Learn more

    The Royal Children’s Hospital, Melbourne has lots of great asthma resources that you can share with families, including videos and an asthma management plan generator to share with all those involved in the child’s care.

    The Raising Children Network has a comprehensive series of evidence-based articles on asthma.

    There are two national bodies for asthma, National Asthma Council, and Asthma Australia. Both offer a wealth of online information for children and adults.

    Early primary teachers

    Asthma is a very common problem; 1 out of every 10 Australians is diagnosed with the condition. There are almost certainly children in your classroom who have asthma. When a child’s asthma is well managed, they are generally able to participate in all their usual activities, including sport.

    Part of ensuring that asthma is well managed is ensuring that each child who has asthma has an asthma management plan that is regularly reviewed and updated. You, and all the other people who teach and care for the child, need to be familiar with that plan.

    Asthma management plans

    An asthma management plan covers the known triggers for each child’s asthma; these can include pollen, smoke, changes in the weather and exercise. The plan also covers the actions needed if a child does experience an asthma attack: what medications they need to take; how they should take them; and what to do and who to call if the medications do not resolve the attack.

    Therapies

    The three types of medication used by children with asthma are relievers, preventers and controllers. All children with asthma require reliever medication, most commonly a short-acting beta-agonist. These are rapidly acting medications that act to relax the muscles and open the airway. Children with more severe or less well-controlled asthma will require preventer and controller medications as well.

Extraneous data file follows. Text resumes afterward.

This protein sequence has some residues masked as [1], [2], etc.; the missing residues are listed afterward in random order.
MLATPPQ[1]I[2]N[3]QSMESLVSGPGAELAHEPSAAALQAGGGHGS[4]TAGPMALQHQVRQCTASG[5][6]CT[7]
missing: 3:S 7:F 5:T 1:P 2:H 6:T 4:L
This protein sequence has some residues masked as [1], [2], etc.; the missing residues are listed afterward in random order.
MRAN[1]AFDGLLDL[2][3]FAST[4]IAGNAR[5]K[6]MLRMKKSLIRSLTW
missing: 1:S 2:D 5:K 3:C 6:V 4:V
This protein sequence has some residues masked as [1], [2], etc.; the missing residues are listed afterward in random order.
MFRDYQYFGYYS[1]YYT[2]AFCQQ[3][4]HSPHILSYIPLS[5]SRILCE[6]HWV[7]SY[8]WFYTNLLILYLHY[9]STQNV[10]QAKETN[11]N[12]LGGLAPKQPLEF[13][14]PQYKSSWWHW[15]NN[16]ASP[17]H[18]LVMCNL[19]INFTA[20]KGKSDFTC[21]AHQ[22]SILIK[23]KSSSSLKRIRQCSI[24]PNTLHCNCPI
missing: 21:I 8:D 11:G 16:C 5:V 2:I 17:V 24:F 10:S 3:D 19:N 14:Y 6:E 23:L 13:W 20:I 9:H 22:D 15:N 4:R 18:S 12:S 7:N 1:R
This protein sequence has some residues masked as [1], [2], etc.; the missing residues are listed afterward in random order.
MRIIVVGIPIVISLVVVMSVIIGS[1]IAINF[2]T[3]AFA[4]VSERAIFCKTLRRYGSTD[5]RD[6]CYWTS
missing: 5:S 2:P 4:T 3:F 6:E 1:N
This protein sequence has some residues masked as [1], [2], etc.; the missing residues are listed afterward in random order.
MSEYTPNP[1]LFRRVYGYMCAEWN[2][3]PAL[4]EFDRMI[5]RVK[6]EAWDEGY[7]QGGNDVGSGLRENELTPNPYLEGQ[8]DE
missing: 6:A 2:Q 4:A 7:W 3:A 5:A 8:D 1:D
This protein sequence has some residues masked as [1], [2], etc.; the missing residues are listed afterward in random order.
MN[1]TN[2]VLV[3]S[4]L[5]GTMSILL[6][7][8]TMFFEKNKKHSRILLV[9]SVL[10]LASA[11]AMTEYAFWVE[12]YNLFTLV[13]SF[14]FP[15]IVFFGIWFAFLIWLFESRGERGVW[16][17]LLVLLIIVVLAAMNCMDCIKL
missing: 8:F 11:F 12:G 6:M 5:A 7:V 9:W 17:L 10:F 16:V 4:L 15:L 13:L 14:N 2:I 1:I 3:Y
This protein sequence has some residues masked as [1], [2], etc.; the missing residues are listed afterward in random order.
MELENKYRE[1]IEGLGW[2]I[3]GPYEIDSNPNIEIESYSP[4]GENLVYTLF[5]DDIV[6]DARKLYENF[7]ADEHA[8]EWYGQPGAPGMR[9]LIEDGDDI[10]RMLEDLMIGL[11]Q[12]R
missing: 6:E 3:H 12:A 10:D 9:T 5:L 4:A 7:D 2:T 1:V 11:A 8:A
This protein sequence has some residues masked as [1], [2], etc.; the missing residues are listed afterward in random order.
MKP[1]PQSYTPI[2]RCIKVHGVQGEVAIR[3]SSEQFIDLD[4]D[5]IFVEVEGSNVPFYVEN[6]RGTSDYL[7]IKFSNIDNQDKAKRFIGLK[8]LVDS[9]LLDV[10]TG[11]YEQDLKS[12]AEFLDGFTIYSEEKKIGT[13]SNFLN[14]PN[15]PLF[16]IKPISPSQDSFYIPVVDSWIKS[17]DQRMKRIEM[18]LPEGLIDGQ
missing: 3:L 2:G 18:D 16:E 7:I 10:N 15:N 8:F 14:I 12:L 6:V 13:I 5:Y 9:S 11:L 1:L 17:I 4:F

Relievers

    Relievers help to relieve symptoms during an attack; relievers alone are sufficient for most children with asthma. The most commonly used is Ventolin, but Bricanyl and Respolin are also used. Prednisolone (a corticosteroid) may sometimes be given for a few days – it acts to reduce inflammation.

    Preventers

    Children who have frequent symptoms in between acute episodes or persistent asthma may need a preventer medicine, which needs to be taken every day. Preventers include Flixotide, Pulmicort and Singulaire.

    Controllers

    For children whose asthma cannot be managed with preventers and relievers, there is a third category of asthma medication – controllers. These include Seretide and Symbicort; they work in a similar way to the more familiar Ventolin, but are longer lasting.

    Learn more

    Each state and territory education department has resources that can help. Bookmark the relevant one for you:

    There are two national bodies for asthma, National Asthma Council, and Asthma Australia. Both offer a wealth of online information for children and adults.

    Follow the links below for Grow & Thrive information for families on asthma. You can also download, print and share this information. 

    0-5 year old children

    Download fact sheet

    5-8 year old children

    Download fact sheet

 

Murdoch Childrens Research Institute

The Centre for Community Child Health is a department of The Royal Children’s Hospital and a research group of Murdoch Childrens Research Institute.